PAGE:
When John McCain nominated Sarah Palin for Vice President, I (along with a whole lot of other non-Alaskans) suddenly developed an interest in Alaskan politics, and one of the best political blogs I found was Mudflats, written by a blogger who went by the name of AKMuckraker. It didn’t occur to me to wonder who AKMuckraker was, or why she was anonymous: she didn’t purport to have any sort of inside knowledge about the things she wrote about, or claim any special authority; she was just an informed observer. As far as I was concerned, her identity was her business, as were her reasons for keeping it private.
Mike Doogan, a Representative in the Alaska State Legislature, apparently disagrees. He just outed her. AKMuckraker:
“After the initial surprise wore off, it really hit me. This is an elected State Representative, of my own political party, who has decided that it’s not OK for me to control the information about my identity; that it’s not OK to express my opinion on my own blog without shouting from the rooftops who I am.
If I were to appear, as many of you have, at a political rally and I were to hold up a sign that expressed my opinion, I don’t have to sign my name on the bottom. And if someone wants to come online and read my diary, they are free to do so. And if they want to disagree, that’s OK too.
It said in my “About” page that I choose to remain anonymous. I didn’t tell anyone why. I might be a state employee. I might not want my children to get grief at school. I might be fleeing from an ex-partner who was abusive and would rather he not know where I am. My family might not want to talk to me anymore. I might alienate my best friend. Maybe I don’t feel like having a brick thrown through my window. My spouse might work for the Palin administration. Maybe I’d just rather people not know where I live or where I work. Or none of those things may be true. None of my readers, nor Mike Doogan had any idea what my personal circumstances might be. But that didn’t seem to matter. (…)
I don’t need to remind Mudflats readers that Alaska is in a time of turmoil. We are facing unknown consequences with an erupting volcano that threatens to wipe out a tank farm on Cook Inlet holding 6 million gallons of oil. We have critical issues in the legislature, including Alaska’s acceptance or rejection of hundreds of millions of dollars in federal stimulus money for education and other critical purposes. We have a governor who has just chosen an incredibly divisive and extreme right wing idealogue as our new Attorney General. And there are only three weeks left in the legislative session. It bothers me quite a bit that instead of focusing all his energy on doing his job, one of our elected representatives would rather spend his time stalking and harrassing a political blogger.”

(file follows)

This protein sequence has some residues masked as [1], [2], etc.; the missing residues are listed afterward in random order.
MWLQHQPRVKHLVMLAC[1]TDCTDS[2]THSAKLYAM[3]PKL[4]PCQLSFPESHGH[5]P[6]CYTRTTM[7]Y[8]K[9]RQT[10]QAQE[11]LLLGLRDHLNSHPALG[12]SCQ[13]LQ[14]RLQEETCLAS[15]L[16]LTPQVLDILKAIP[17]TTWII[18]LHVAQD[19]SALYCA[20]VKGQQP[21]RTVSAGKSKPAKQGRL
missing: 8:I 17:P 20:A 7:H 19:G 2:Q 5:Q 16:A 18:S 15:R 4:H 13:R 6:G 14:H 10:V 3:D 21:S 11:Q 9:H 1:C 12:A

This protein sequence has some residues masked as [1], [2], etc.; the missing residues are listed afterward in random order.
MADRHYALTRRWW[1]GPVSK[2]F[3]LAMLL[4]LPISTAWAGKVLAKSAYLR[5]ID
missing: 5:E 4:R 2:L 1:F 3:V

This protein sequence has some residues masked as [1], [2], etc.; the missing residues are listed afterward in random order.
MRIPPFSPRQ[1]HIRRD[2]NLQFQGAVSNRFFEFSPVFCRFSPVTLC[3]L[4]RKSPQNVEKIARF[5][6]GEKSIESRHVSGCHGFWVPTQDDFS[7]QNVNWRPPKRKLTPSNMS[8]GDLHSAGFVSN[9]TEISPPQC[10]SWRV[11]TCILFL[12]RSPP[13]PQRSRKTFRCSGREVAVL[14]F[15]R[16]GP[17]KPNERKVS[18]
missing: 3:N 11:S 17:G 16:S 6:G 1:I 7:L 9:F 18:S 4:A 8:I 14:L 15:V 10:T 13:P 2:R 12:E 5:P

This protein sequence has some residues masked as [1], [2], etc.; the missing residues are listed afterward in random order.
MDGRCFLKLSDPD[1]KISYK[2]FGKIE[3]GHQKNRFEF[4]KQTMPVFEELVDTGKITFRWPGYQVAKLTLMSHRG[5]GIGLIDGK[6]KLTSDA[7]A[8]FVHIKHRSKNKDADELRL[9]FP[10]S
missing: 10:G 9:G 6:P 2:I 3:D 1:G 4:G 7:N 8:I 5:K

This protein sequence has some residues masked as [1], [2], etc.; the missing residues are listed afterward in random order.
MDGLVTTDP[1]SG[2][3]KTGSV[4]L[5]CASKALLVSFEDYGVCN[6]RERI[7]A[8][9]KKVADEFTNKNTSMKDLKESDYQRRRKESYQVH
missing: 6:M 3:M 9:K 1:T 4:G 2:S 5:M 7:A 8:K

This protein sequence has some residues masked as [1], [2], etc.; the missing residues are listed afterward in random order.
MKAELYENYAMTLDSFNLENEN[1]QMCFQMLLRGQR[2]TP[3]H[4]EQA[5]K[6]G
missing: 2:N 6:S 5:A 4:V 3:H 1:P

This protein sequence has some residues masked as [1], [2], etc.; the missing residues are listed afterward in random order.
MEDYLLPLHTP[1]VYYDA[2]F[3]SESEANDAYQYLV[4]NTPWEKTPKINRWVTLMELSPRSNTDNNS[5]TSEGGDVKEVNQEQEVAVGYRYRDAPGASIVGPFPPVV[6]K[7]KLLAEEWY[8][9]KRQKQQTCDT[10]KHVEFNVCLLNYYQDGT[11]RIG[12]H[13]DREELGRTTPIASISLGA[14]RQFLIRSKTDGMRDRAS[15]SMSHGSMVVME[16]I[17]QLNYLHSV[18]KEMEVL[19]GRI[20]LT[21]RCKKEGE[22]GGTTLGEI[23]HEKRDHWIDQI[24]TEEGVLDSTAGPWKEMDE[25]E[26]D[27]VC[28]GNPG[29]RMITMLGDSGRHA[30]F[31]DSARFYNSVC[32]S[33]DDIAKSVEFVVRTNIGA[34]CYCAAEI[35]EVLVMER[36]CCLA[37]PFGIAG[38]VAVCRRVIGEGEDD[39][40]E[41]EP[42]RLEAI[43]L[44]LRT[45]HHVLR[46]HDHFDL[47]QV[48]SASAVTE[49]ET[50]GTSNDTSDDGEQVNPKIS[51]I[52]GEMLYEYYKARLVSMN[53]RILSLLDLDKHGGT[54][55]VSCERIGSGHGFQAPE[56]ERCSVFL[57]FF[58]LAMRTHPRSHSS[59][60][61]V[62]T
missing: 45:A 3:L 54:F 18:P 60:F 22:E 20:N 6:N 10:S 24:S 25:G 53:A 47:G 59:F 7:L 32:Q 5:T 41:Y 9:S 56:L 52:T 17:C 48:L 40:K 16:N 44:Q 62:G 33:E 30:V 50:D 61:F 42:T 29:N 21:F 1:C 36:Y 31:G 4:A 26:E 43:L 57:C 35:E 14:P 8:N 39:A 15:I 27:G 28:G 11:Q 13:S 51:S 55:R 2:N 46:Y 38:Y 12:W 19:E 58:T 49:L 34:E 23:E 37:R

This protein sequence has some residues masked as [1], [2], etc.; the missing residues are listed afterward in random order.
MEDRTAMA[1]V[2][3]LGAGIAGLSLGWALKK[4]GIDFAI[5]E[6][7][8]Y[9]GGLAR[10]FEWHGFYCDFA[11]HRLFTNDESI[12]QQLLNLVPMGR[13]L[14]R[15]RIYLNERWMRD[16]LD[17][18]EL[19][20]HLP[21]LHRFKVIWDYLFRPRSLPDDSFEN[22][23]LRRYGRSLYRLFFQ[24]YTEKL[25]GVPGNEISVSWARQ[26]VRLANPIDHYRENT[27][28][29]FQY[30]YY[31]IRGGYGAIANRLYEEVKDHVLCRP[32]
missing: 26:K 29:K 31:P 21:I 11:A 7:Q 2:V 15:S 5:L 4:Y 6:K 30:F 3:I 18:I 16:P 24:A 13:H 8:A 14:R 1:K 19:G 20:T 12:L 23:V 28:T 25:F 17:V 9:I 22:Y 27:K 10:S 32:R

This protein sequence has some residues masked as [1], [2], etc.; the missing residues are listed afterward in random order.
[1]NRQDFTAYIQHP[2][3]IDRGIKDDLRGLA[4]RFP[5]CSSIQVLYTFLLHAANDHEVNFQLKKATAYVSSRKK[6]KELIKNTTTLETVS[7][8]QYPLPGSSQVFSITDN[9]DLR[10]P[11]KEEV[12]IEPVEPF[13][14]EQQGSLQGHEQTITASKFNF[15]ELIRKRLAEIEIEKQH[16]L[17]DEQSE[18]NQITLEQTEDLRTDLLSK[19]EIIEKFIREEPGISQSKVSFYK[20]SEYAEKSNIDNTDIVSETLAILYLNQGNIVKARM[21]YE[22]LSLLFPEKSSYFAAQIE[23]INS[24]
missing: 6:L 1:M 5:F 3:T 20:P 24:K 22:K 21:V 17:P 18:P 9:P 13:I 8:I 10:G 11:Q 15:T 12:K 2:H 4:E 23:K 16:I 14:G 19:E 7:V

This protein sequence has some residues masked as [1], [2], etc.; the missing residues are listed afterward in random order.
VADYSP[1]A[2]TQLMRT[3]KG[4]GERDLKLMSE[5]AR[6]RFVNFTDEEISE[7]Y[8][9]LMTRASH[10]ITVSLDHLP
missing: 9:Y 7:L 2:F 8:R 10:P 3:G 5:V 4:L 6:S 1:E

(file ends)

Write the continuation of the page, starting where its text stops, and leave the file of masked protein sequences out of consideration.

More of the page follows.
It would bother me too, but not as much as the idea that someone who allegedly represents citizens feels that he has the right to disregard their views about whether or not to share their identities. Whether or not AKMuckraker reveals her name ought to be her decision. No one else has the right to make it for her, any more than they would have the right to publish her medical records or her credit history.
It might be different had AKMuckraker made some claim to special inside knowledge. I have not read her entire blog, but as far as I can tell, that’s not what she does. She follows Alaskan politics the way anyone might, and comments on what she sees. Her identity is irrelevant to her arguments, and anyone who disagrees with her can challenge them on their own terms, without having to discuss who she is.
I speak from experience here. My reasons for blogging under a pseudonym are pretty trivial: while I have never minded the idea that someone reading my posts could figure out who wrote them, I would rather that people, and in particular my students, not be able to google my name and find my collected political opinions. (I learned, to my surprise, that some students do google their professors around the time I started writing for Obsidian Wings.) I have been outed by several people, generally inadvertently; and while I have never minded all that much, I would rather have been able to make that choice for myself.
But it is a luxury to be able not to mind. I do not work in state government. I do not have an abusive ex-husband from whom I am hiding. My reasons for remaining anonymous are, as I said, pretty trivial. I have no idea whether the same can be said for AKMuckraker’s. Nor, more importantly, does Mike Doogan. Did he stop to wonder whether she might have an abusive ex-husband, or a stalker? Or whether she has gotten threats because of her blog? (I have, and I’m Little Miss Reasonable.)
Somehow, I doubt it. If he had stopped to wonder, it might have occurred to him that some people might have very serious reasons for wanting to remain anonymous. But even if AKMuckraker’s reasons are as slight as mine — and if I were Mike Doogan, I’d be hoping that they are — the fact that he thinks that bloggers should not be anonymous does not mean that he gets to make that choice for others.